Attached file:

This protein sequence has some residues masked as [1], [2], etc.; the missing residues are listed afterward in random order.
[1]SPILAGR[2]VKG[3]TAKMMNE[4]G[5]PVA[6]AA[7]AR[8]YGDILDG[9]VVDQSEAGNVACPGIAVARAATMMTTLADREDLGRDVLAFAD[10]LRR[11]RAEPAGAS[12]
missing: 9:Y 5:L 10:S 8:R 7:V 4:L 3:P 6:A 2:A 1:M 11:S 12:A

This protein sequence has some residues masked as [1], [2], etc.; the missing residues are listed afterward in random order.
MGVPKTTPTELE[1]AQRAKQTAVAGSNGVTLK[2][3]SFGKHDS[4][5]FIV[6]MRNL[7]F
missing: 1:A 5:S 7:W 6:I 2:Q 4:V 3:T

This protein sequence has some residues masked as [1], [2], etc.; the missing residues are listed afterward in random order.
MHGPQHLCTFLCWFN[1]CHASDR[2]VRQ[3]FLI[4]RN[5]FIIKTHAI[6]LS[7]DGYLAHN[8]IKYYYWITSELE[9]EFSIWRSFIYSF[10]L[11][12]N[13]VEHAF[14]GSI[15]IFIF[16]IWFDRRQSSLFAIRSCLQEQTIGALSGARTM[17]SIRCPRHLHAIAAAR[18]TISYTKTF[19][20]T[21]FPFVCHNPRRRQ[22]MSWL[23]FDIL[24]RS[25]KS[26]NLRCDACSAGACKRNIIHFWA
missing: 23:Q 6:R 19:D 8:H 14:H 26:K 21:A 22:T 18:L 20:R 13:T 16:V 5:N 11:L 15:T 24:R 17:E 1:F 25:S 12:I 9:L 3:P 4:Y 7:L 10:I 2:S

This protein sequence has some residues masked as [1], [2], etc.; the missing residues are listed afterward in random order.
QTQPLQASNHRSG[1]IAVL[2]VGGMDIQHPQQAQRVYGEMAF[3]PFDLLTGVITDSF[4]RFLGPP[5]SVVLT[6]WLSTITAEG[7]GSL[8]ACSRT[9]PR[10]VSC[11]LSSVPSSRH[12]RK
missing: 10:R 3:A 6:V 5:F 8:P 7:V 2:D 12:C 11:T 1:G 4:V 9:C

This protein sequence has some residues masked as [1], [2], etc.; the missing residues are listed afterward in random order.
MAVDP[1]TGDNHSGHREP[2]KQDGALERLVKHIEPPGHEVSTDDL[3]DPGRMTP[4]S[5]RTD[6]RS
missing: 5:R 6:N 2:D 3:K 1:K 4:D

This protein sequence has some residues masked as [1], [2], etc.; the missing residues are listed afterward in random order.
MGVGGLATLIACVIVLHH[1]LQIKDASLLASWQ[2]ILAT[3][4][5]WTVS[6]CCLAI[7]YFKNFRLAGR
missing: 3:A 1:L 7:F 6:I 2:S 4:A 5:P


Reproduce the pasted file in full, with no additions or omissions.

This protein sequence has some residues masked as [1], [2], etc.; the missing residues are listed afterward in random order.
[1]SPILAGR[2]VKG[3]TAKMMNE[4]G[5]PVA[6]AA[7]AR[8]YGDILDG[9]VVDQSEAGNVACPGIAVARAATMMTTLADREDLGRDVLAFAD[10]LRR[11]RAEPAGAS[12]
missing: 9:Y 5:L 10:S 8:R 7:V 4:L 3:P 6:A 2:A 1:M 11:S 12:A

This protein sequence has some residues masked as [1], [2], etc.; the missing residues are listed afterward in random order.
MGVPKTTPTELE[1]AQRAKQTAVAGSNGVTLK[2][3]SFGKHDS[4][5]FIV[6]MRNL[7]F
missing: 1:A 5:S 7:W 6:I 2:Q 4:V 3:T

This protein sequence has some residues masked as [1], [2], etc.; the missing residues are listed afterward in random order.
MHGPQHLCTFLCWFN[1]CHASDR[2]VRQ[3]FLI[4]RN[5]FIIKTHAI[6]LS[7]DGYLAHN[8]IKYYYWITSELE[9]EFSIWRSFIYSF[10]L[11][12]N[13]VEHAF[14]GSI[15]IFIF[16]IWFDRRQSSLFAIRSCLQEQTIGALSGARTM[17]SIRCPRHLHAIAAAR[18]TISYTKTF[19][20]T[21]FPFVCHNPRRRQ[22]MSWL[23]FDIL[24]RS[25]KS[26]NLRCDACSAGACKRNIIHFWA
missing: 23:Q 6:R 19:D 8:H 14:H 26:K 21:A 22:T 18:L 20:R 13:T 16:V 5:N 11:L 15:T 24:R 17:E 1:F 25:S 12:I 9:L 3:P 4:Y 7:L 10:I 2:S

This protein sequence has some residues masked as [1], [2], etc.; the missing residues are listed afterward in random order.
QTQPLQASNHRSG[1]IAVL[2]VGGMDIQHPQQAQRVYGEMAF[3]PFDLLTGVITDSF[4]RFLGPP[5]SVVLT[6]WLSTITAEG[7]GSL[8]ACSRT[9]PR[10]VSC[11]LSSVPSSRH[12]RK
missing: 10:R 3:A 6:V 5:F 8:P 7:V 2:D 12:C 11:T 1:G 4:V 9:C

This protein sequence has some residues masked as [1], [2], etc.; the missing residues are listed afterward in random order.
MAVDP[1]TGDNHSGHREP[2]KQDGALERLVKHIEPPGHEVSTDDL[3]DPGRMTP[4]S[5]RTD[6]RS
missing: 5:R 6:N 2:D 3:K 1:K 4:D

This protein sequence has some residues masked as [1], [2], etc.; the missing residues are listed afterward in random order.
MGVGGLATLIACVIVLHH[1]LQIKDASLLASWQ[2]ILAT[3][4][5]WTVS[6]CCLAI[7]YFKNFRLAGR
missing: 3:A 1:L 7:F 6:I 2:S 4:A 5:P